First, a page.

Pattern and Being (part 1/intentionality), post-discussion
on Tuesday, I presented some findings by Gergely and Csibra suggesting that 1 year-old infants may be able to attribute goals to agents and assessing the rationality (i.e. efficiency) of their actions without interpreting them as fully intentional beings. Gergely and Csibra argue that this points to the existence of a “teleological stance” emerging prior to the full-blown Denettian “intentional stance”. The question that I posed to the group then was, how that fits in with Haugenett’s ideas of the intentional stance being constitutively governed by a commitment to interpreting actions as rational. There seem to be two possibilities to cope with these results from Haugenett’s point of view: One posibility would be to argue that there is something additional to commitment to rationality going on that we need to take the intentional stance (i.e.: you can’t have inentionality without rationality but you can have rationality without intentionality). A second possibility would be to criticise Gergely’s and Csibra’s interpretation of their data and claim that what children actually do in these experiments is to take the intentional stance.
Regarding the first possibility:
In the discussion, it was repeatedly pointed out that Haugeland understands pattern recognition as a skill, which would therefore also apply to recognising patterns in other people’s behaviors that afford interpretation of these people as intentional agents. However, I pointed out that a simple hand-wave to skillood in this context seems unsatisfactory as what we really would like to know is how this skill is actually possible and what we need over and above a commtiment to the constitutive standards of rationality to execute it. On this point, Haugeland has a short passage, which I also read in class but which is still entirely mysterious to me:
“The constitutive standards for a given domain – the rules of chess, for instance – set conditions jointly on a range of responsive dispositions and a range of phenomena: if they are both such that the former consistently find the latter to accord with the standards, then the former are recognition skills and the latter are objects in the domain. But such eventual concord is anything but vacuous: it is rare and, in general, a considerable achievement.” (p. 279)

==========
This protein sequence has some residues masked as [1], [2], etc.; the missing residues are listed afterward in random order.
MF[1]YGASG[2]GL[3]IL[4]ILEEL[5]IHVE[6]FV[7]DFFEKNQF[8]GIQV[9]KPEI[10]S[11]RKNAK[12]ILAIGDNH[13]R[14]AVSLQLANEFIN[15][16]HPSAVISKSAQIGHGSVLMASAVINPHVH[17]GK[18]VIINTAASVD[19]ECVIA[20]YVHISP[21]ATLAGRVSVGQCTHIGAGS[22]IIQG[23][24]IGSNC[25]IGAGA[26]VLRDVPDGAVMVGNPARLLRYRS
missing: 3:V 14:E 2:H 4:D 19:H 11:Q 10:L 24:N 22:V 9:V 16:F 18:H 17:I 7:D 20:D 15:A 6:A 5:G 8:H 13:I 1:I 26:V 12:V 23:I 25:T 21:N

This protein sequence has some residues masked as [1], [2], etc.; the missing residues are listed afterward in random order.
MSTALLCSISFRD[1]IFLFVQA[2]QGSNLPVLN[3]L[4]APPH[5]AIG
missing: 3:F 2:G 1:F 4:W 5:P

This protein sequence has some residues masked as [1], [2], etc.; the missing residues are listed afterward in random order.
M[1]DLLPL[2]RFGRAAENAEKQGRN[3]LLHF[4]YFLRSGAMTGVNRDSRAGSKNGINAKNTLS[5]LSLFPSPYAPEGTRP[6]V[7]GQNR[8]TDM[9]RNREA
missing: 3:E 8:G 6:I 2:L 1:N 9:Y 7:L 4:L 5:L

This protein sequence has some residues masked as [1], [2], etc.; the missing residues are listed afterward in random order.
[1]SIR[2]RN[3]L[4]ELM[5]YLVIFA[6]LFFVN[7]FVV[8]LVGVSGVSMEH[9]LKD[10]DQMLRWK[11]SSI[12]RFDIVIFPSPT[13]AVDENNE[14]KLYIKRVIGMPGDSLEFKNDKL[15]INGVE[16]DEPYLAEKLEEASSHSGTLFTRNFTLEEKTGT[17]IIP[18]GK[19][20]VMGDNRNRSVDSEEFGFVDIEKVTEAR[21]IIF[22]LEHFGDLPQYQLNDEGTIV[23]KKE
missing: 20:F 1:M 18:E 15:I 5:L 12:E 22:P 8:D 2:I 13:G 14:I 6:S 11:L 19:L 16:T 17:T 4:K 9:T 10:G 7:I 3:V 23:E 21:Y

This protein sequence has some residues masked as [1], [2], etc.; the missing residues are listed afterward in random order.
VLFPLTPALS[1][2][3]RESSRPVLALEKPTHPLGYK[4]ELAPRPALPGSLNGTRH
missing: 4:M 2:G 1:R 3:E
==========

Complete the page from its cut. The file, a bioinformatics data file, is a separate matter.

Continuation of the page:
That recognition is an achievement doesn’t add much to the general picture, however, and thus I am still left to wonder what actually goes on when we take the intentional stance over and above committing to a constitutive standard of rationaliy. It was also pointed out in discussion that we should take Haugeland to refer to the Dreyfusian notion of “skill” when he uses the term. That may be true, but in this it would still be desirable to have an account of how this applies to the case of social cognition.
Regarding the second possibility:
This was not discussed in class, but I think it would be fair to argue that the abilities observed in 1 year olds may actually be just a reflection of their more general ability to take the intentional stance already at that age. The paper I presented was of 2003. In 2005 Onishi and Baillargeon showed that children in a similiar age range were able to pass implicit (non-verbal) false-belief tasks. This is exactily what one would expect if one views the attribution of intentionality and rationality as inextricably linked.
All of this aside, I wanted to share another challenge to the viewpoint of Haugenett with you. In his The Architecture of the Mind, Peter Carruthers ( 2006, see p. 262/263) claims that it is a mistake to view norms of rationality as cosntitutive for thinking and for the attribution of thought. On Carruthers view, it is beliefs about norms rather than the norms themselves that do the work. Viewing norms themselves as constitutive for thought-ascripition and thinking makes it impossible, Carruthers claims, to naturalise thought in the first place. That is why Dennett can’t help himselv but to turn away from full-blown realism about intentional states (or so Carruthers claims). Do you agree that viewing norms of reasoning as constitutive for thinking/thought ascripition makes a naturalistic account of these thoughts impossible? I find myself agreeing with Carruthers that it seems strange to think of norms of reasoning as somehow constituting thought-processes rather than being constituted by them. Discuss!